With many of us working from home, it’s worth bearing in mind that we still communicate a message about our business vision or brand personality through our video calls.
Principal designer at Ethos Interiors, Anna Williams, has been helping business owners create an impression for nearly a decade by designing offices that represent both the person and the business.
Anna recommends getting the basic technical aspects right and creating a background that is both professional and reflects your personality.
Light on your face
Face a window if possible and avoid light behind or directly above you. “Harsh overhead lights can make you look tired,” warns Anna. “I find it helpful to sit where I am getting a lot of natural ambient lighting in the room.”
Set webcam at eye level
For the most flattering angle, have your device at the right height so your camera is at eye level. “I have about six books stacked up that my laptop sits on,” Anna confesses. “This stops people looking up your nose.”
Reduce background noise
Too much background is distracting and makes it difficult to listen to you speak. Distant traffic sounds or quiet music is fine and can help you avoid the call sounding sterile.
Use a background that is both professional and gives a peek into your personality
Check that what can be seen behind you is tidy and professional, but that doesn’t it mean can’t be personal or a little fun.
“When designing an office for a client, I look to incorporate little pieces of their personality or history into the design,” says Anna. “Normally your business brand reflects your personality.”
In Anna’s case, her video call background is a gallery wall of art pieces, including a piece painted by her grandfather.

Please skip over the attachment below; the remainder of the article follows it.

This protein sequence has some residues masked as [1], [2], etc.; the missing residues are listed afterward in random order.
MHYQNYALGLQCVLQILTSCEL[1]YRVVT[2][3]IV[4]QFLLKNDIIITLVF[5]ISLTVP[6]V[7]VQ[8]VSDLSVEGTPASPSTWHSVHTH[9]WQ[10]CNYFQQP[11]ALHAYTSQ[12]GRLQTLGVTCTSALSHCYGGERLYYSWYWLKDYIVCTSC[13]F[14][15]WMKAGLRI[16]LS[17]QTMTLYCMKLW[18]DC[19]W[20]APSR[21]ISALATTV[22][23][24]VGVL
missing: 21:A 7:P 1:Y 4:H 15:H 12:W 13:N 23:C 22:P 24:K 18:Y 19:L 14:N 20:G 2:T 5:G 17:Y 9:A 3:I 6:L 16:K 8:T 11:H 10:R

“My mother is an artist, and art is something I work with a lot,” Anna says “It also shows my quirky, creative side.”
Anna suggests that to give a peek into your personality while still maintaining your professionalism is to focus on:
“Hobbies can be anything from watching the footy to being an artist, or just dabbling in art,” says Anna. “You could put a piece of your own artwork behind you or a framed footy jersey.”
“We just did a corporate office for an executive who runs a company with a lot of earthmoving equipment, so the backdrop behind his desk is an artistic photograph of a bulldozer. It’s a stylish way to bring in a little of his past.
“Another idea, if you don’t have a wall to use or something to hang on it, is to use a shelf or bookcase.”
Tips for styling your background
Anna assures us that you don’t need to be an interior designer to have an effective backdrop, and just a few carefully selected pieces can create an impact.
“From a design point you want it to represent you but not make it fussy or cluttered,” advises Anna.
“You want to avoid colours behind you that are too strong because at the end of the day they are looking at your face and you don’t want to distract from what you are saying.
“Keeping if fairly neutral or in more muted colours is helpful.”
Anna suggests placing a few books, a travel memento and a photograph together to create an interesting vignette or backdrop, but warns not to overdo it with a suitcase full of souvenirs.
“Don’t over-complicate it, pare it back and keep it simple.”
“It’s not about being perfect or pristine because then you may as well use a virtual background,” says Anna.
“Take the time to think about what people are seeing, and what it reflects about you.”
Written by Sonia Zabala for BDmag